Q & A with Senate Majority Leader Damon Thayer: Pension reform tops agenda
Published 10:35 am Monday, February 4, 2013
With the 2013 legislative session set to resume Tuesday, The State Journal met with Senate Majority Leader Damon Thayer on Thursday for an editorial roundtable.
During the legislative interim, the Georgetown Republican co-chaired a bipartisan public pension task force, which recommended numerous changes to Kentuckys pension systems for future state and municipal employees, legislators and judges.
The task force also proposed fully paying actuarially required contributions to the Kentucky Retirement Systems, which faces unfunded pension liabilities totaling $18.1 billion.
Thayer plans to file the task force proposals Tuesday as Senate Bill 2, which is expected to reach the Senate floor for a vote about a week after its filed.
Here are edited responses Thayer gave to questions from The State Journal during the interview:
The State Journal: Do you think the issue of tax reform should be resolved before the General Assembly tackles pension reform?
Sen. Damon Thayer: I think its actually the other way around, because we have on the table a bipartisan consensus compromise solution on the pension issue, and I think weve laid the groundwork with the members of the Senate and even starting in the House.
I think the big issue with pension reform is we cant really afford to wait any longer. Frankly, weve waited long enough.
I think the reason youre suggesting we do tax reform first is because you think there is a revenue shortfall that we need to fill the gap in the unfunded liability that weve recommended we do by immediately fully funding the actuarially required contribution.
The truth is that is a funding decision that we will and should make during the normal course of the budget, which we will not take up until the biennial budget in 2014.
Our position is we need to pass all these other reforms, including the language that is the intent for the General Assembly to fully fund the ARC (actuarially required contribution).
Q: Are you getting a lot of pushback on the proposal to move from a defined benefit pension program to a hybrid cash balance plan?
A: No, not really. There seems to be a little bit of pushback on the (cost-of-living adjustments), but what Im getting from most state employees is, Save my retirement.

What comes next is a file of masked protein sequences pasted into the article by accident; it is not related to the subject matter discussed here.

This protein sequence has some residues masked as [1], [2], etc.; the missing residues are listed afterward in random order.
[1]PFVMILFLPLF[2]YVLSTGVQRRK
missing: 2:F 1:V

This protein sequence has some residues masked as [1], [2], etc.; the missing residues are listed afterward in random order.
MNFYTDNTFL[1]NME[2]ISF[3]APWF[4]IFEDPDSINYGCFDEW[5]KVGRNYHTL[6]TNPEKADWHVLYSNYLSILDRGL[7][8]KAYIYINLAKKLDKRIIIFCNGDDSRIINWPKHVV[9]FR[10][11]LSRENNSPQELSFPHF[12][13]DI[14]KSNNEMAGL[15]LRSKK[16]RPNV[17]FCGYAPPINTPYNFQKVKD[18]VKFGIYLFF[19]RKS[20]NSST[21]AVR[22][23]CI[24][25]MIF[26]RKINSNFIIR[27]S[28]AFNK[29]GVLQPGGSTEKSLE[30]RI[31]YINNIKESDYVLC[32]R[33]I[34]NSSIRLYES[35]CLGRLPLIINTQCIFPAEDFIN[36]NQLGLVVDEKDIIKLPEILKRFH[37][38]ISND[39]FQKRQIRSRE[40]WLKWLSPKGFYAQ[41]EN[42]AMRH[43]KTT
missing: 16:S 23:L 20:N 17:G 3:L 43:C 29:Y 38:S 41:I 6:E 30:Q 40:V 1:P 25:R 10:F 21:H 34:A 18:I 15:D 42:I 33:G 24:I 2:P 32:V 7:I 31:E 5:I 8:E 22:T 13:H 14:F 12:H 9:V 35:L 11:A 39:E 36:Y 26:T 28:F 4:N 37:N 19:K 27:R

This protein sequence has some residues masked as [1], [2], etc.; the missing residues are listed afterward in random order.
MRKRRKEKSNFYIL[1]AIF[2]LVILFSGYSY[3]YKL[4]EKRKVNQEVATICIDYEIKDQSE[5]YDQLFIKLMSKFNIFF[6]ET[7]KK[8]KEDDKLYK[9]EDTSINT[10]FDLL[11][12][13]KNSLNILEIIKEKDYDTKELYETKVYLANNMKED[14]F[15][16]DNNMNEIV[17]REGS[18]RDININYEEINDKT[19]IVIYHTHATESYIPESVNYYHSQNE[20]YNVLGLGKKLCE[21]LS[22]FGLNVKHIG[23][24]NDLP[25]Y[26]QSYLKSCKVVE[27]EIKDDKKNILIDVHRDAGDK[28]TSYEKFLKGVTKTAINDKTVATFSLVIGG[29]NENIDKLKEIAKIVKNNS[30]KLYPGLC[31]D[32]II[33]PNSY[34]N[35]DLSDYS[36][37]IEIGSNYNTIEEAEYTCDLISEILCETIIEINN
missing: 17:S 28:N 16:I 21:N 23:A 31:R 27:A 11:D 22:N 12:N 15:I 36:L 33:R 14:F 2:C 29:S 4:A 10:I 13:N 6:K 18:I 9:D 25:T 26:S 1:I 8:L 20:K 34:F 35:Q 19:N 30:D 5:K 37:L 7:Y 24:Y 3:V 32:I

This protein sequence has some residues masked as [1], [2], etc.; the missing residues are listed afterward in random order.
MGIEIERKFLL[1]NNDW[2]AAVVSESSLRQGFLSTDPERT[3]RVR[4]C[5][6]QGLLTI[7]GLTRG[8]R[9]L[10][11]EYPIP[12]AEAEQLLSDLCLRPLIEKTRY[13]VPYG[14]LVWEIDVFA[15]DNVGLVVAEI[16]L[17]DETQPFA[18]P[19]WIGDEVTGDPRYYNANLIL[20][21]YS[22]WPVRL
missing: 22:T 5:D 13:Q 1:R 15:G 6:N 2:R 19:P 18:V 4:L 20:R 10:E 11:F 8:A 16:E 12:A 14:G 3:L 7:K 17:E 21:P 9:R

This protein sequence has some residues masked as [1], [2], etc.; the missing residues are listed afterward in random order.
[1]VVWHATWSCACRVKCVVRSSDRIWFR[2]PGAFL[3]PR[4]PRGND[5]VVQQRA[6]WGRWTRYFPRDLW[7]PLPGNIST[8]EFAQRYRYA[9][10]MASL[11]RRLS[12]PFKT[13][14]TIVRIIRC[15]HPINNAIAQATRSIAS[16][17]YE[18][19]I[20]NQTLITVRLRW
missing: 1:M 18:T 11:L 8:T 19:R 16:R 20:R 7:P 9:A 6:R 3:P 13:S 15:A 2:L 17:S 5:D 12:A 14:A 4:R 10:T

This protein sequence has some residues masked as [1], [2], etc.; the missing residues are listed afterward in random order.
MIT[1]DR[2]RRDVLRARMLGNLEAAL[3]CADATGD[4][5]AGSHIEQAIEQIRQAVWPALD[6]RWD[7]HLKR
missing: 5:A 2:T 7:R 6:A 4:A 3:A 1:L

And I think most state employees understand that not having a COLA (cost of living adjustment) for a while is pretty likely, and I think they understand that we cant keep having a defined benefit pension plan if we want to stop digging the hole.
Because of the situation with the pension unfunded liability and the fact that were still in a rough economy, its pretty unlikely that we can afford COLAs for the near future. Whats more important is that we try to get as much cash into the pension system as possible.
So our choice with the COLA is every two years we take the negative action of suspending the COLA for that biennium, or we strike the COLA language from the statues altogether once when we do overall pension reform, and then somewhere in the future, a future General Assembly, when things are better, can take the positive action of reinstating the COLA.
Q: How has the atmosphere been in the Senate since the 2013 session began?
A: The atmosphere is really good and very different. It feels less tense, and I think our efforts to work with the Democratic minority in the Senate have been well received on both sides.
We had an unprecedented luncheon where all members of the Senate and both the Democrat staff and the Republican staff got in a room, and we had lunch and we cracked jokes at each others expense.
The governor came over with some of his staff and stayed around for about half an hour, and then that night the governor invited the 16 members of leadership House, Senate, Democrat, Republican for a dinner.
I think its bred an atmosphere of cordiality and more civility than weve seen in the past couple of years, and look, at the end of the day, were going to have our disagreements. But hopefully we can be more agreeable about them and not get into this personal gotcha politics that weve seen pervade the Capitol over the past few years.
Q: What are your feelings on the recommendations by Gov. Steve Beshears Blue Ribbon Commission on Tax Reform?
A: In general Im not going to be for the redistribution of $700 million of wealth that creates a larger tax burden on the citizens of Kentucky. Now, in fairness, I have been spending most of my time on pension reform, but I have looked at the recommendations.
There are some that I like, and there are several that I dont. I think the tax reform commission should be given a lot of credit. I think theyve done great work. I think the fact that were discussing it now, having a conversation that hasnt occurred since the (Gov. Ernie) Fletcher reforms passed in 2005, I think thats a good thing.
But there is not consensus on what to do. Theres a feeling in our caucus that we dont have a revenue problem, that we dont want to raise taxes and that there still are areas in state government where we think there is a lot of waste.
Q: Is there any movement on a constitutional amendment for casino gambling?
A: Theres not as much urgency because it cant go on the ballot until 2014, and so many legislators would like to maybe just wait. But it is one of those big issues lurking out there.
There is broad public support for putting it on the ballot, and according to the new Courier-Journal poll, there is increased support for passing it if it does get on the ballot.
Ive publicly said Im not going to sponsor the bill this year. I took my crack at it last year, but Im certainly willing to work with anyone, including the governor, on the issue if he decides to move it forward. Ultimately I think itll be his decision. I dont see the legislature moving forward unless he decides to do so, and even then its a heavy lift.